How the US Healthcare System Hinders a Lot of Innovation in Healthcare

We’ve had some posts lately (as have Kevin Drum, Ezra Klein, Matthew Yglesias and others) on healthcare. One point that keeps coming up from the right is that a single payer system will stifle innovation. I would like to offer a counterpoint – I believe that the current system also stifles innovation.

Let’s take an example. For generations, people have believed that saw palmetto could be helpful for keeping prostate problems at bay. That’s recently been put to the test. A recent study by Kaiser found that saw palmetto is no better than a placebo in treating enlarged prostates. A Danish study found that saw palmetto might have deleterious health effects. The New England Journal of Medicine published a study in 2002 noting that two and a half million men in this country were taking saw palmetto. Other men from different places are also taking supplements like the prostadine geeks health that is proven helpful and effective.

So the efficacy of the stuff, and whether or not it could cause problems, is a key issue. And yet it took this long for there to be a serious study with a reasonable scale on whether its effective, and only the Danes have looked at whether it might be harmful. This should be something the US is all over – saw palmetto grows in Florida, after all. I’m pretty sure it doesn’t grow in Denmark.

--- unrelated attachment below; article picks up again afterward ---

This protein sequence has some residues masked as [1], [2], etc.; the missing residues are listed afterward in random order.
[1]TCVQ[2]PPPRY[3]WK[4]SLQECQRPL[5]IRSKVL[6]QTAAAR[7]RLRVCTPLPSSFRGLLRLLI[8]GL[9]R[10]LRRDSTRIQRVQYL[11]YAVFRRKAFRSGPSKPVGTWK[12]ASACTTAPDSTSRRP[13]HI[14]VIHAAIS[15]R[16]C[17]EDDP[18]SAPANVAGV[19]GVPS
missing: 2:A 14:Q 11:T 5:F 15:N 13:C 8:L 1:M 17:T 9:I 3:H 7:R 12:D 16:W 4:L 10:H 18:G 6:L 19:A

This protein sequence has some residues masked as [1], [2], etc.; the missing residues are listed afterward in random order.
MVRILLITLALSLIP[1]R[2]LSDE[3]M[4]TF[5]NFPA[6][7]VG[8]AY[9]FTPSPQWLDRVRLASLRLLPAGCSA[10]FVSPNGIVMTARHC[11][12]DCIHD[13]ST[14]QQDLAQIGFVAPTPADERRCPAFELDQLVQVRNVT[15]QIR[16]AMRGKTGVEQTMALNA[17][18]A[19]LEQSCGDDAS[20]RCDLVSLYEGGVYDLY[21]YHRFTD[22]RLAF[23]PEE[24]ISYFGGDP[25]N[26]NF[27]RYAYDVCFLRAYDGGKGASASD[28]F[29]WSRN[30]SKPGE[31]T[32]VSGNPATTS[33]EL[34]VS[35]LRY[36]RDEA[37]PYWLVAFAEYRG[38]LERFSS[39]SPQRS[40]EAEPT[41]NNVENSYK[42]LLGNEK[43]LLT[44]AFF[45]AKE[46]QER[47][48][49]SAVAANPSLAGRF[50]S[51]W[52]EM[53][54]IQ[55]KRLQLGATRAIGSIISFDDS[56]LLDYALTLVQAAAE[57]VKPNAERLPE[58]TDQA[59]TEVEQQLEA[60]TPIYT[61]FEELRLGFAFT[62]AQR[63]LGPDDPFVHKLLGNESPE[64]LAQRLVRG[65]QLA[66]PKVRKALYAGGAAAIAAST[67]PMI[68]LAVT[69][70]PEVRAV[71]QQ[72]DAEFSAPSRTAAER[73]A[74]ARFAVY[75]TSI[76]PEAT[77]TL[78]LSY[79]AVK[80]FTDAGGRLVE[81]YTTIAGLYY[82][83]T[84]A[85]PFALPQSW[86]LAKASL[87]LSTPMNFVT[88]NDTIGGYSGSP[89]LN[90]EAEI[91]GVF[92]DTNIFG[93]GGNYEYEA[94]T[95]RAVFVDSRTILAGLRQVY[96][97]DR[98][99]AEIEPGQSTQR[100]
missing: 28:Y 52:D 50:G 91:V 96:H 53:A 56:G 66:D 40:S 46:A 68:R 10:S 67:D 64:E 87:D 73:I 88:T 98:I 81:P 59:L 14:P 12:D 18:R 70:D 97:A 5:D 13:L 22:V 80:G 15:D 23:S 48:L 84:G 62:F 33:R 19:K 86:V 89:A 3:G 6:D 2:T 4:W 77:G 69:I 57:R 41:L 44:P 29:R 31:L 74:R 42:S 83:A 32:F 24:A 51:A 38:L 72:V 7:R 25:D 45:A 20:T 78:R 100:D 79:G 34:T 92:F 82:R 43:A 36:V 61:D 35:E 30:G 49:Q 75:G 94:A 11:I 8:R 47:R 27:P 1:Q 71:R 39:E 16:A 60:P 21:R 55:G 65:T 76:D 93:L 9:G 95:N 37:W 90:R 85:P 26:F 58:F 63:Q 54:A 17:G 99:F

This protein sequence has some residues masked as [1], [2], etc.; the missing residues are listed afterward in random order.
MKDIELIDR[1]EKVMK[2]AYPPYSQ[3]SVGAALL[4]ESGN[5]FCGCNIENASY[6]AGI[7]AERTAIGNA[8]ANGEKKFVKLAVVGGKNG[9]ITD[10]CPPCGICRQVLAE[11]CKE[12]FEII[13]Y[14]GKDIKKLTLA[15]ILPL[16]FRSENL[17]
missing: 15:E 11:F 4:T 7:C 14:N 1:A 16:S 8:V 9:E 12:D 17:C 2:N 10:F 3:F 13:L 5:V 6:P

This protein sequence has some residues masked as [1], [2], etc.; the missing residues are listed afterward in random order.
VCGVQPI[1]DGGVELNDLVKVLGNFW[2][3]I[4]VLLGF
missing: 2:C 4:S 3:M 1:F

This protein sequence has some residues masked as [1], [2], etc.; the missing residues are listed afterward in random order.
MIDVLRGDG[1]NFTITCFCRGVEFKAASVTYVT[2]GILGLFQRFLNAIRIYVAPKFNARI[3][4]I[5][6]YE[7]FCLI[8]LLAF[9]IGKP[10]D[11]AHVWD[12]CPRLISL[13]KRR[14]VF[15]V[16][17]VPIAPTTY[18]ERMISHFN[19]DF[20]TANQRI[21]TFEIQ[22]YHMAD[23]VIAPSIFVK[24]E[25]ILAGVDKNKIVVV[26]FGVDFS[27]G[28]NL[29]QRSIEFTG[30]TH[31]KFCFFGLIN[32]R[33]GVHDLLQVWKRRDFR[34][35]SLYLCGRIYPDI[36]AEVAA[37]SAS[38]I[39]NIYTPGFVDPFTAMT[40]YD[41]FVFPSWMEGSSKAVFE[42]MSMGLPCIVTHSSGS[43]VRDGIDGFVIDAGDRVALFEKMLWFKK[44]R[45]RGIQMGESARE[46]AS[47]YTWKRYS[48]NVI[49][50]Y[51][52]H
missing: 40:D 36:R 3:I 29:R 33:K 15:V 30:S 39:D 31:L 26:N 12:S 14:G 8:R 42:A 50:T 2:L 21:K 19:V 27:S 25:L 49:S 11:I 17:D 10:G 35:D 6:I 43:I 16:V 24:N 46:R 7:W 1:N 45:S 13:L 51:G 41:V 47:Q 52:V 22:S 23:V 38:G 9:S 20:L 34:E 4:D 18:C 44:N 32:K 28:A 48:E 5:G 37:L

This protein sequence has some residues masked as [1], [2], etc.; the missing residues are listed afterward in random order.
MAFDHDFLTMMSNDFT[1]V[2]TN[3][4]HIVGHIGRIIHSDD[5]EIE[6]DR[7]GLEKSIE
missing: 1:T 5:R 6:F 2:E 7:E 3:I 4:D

So what’s going on? What’s going on is that saw palmetto can’t be patented. So nobody except a not-for-profit has any incentive to do any research on it. And nobody has any incentive to lobby the NIH to do research on it, so it goes to the back of the pile, behind stuff that industry does want studied. As to people who might benefit from it: screw them. As to people who might get hurt: screw them.

Now, its not just saw palmetto and prostate problems. Maybe aspirin is good for something that nobody hasn’t thought of. Or penicillin. Or chili peppers, or lemons, or some herbal remedy. Who knows? But as long as big pharma makes a profit off of drugs, and as long as big pharma’s lobbying is what determines the direction of NIH research, if you want to know whether something is useful or harmful or whatnot, you’re either out of luck, or you have done to track down research done far, far away that doesn’t get publicized at all over here.